WASHINGTON (Reuters) - Will a gene bring healthful blessings or the curse of disease? It may depend on whether it is inherited from mom or dad, researchers reported on Wednesday.
A team at Iceland’s Decode Genetics Inc found mutations in five disease-related genes that only take effect if inherited from a certain parent.
One, a new gene associated with diabetes, protects from the disease if inherited from the mother but raises the risk if inherited from the father. Three other diabetes genes also varied in their effects, but less so, depending on which parent it came from, the researchers reported in the journal Nature.
“We could make this discovery because we are in the unique position of being able to distinguish what is inherited from the mother from what is inherited from the father,” Kari Stefansson, chief executive officer of Decode, said in a statement.
They found a gene that slightly raised the risk of breast cancer when inherited from the father but had no effect, or perhaps was slightly protective, when inherited from the mother.
A gene associated with a slow-growing form of skin cancer called basal-cell carcinoma was far more dangerous when inherited from the father.
The researchers were struck the most by the newly discovered type-2 diabetes gene, a so-called single nucleotide polymorphism or SNP -- a single-letter change in the genetic code.
“The impact of the type-2 diabetes variant is not only large, but unusual: if an individual inherits it from their father, the variant increases risk of diabetes by more than 30 percent compared to those who inherit the non diabetes-linked version,’ the researchers wrote.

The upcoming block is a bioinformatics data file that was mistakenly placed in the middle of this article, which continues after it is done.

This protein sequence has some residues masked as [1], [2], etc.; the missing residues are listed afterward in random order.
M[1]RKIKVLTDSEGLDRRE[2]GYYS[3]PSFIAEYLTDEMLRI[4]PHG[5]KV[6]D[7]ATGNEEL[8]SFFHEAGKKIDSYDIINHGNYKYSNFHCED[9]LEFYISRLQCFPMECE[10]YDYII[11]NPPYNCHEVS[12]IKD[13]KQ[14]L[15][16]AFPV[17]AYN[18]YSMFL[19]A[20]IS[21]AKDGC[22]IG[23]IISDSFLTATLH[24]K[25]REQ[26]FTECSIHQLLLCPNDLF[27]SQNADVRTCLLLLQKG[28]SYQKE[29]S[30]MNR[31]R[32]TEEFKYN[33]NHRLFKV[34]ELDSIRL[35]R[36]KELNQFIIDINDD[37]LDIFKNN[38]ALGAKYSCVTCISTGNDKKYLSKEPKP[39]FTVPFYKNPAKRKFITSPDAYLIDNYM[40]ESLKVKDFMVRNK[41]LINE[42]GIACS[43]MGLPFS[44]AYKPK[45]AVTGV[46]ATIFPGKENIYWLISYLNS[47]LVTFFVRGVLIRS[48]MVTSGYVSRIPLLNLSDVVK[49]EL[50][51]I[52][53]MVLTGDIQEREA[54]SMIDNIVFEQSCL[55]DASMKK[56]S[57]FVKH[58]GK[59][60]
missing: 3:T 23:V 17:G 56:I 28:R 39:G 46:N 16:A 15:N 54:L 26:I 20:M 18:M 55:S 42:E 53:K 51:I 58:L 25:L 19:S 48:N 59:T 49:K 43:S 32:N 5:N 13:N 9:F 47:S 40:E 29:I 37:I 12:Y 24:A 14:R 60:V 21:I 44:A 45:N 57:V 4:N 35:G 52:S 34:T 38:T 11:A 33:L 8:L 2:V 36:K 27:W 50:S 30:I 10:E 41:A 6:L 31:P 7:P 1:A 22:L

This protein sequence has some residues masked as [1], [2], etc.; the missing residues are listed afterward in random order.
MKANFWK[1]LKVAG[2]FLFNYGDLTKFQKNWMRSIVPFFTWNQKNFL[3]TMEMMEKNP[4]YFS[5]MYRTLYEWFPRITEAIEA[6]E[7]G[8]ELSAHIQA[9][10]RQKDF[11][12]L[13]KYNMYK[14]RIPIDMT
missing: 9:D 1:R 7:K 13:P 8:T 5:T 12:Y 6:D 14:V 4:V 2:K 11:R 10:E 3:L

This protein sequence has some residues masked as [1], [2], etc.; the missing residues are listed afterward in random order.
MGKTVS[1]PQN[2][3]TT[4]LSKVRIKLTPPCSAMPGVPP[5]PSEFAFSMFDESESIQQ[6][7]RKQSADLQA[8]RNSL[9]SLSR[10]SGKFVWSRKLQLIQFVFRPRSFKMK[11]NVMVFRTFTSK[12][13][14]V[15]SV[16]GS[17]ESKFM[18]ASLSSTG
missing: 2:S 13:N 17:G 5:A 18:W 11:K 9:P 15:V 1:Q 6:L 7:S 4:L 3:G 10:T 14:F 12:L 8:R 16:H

“If inherited maternally, the variant lowers risk by more than 10 percent,” they added.
“Nearly one quarter of those studied have the highest risk combination of the versions of this SNP, putting them at a roughly 50 percent greater lifetime risk of diabetes than the quarter with the protective combination.”
COMPANY SEEKS BANKRUPTCY PROTECTION
For the study, the Decode researchers looked at the genes of 38,167 Icelanders, whose unique genetic heritage has changed little since the Vikings arrived more than 1,000 years ago.
The company filed for bankruptcy protection in November after its drug development programs stalled and sales for its DNA tests for diseases failed to bring in much cash.
Stefansson nonetheless believes the company has a product to sell, based on its unique genetic science.
“This we can do because of the large amount of data we have assembled on the Icelandic population,” he said.
“We can use these tools to discover and integrate rarer variants into our tests and scans, identify drug targets for licensing, and put our know-how at the disposal of our service customers.”
Two of the seven genes the company’s scientists looked at, one associated with prostate cancer and another with coronary artery disease, did not seem to be affected by which parent’s gene was inherited.
People inherit two copies of each gene, one from the father and one from the mother. A well-known process called imprinting affects which version of a gene is activated but this had mostly been known to activate genes during growth and development.
Editing by Cynthia Osterman
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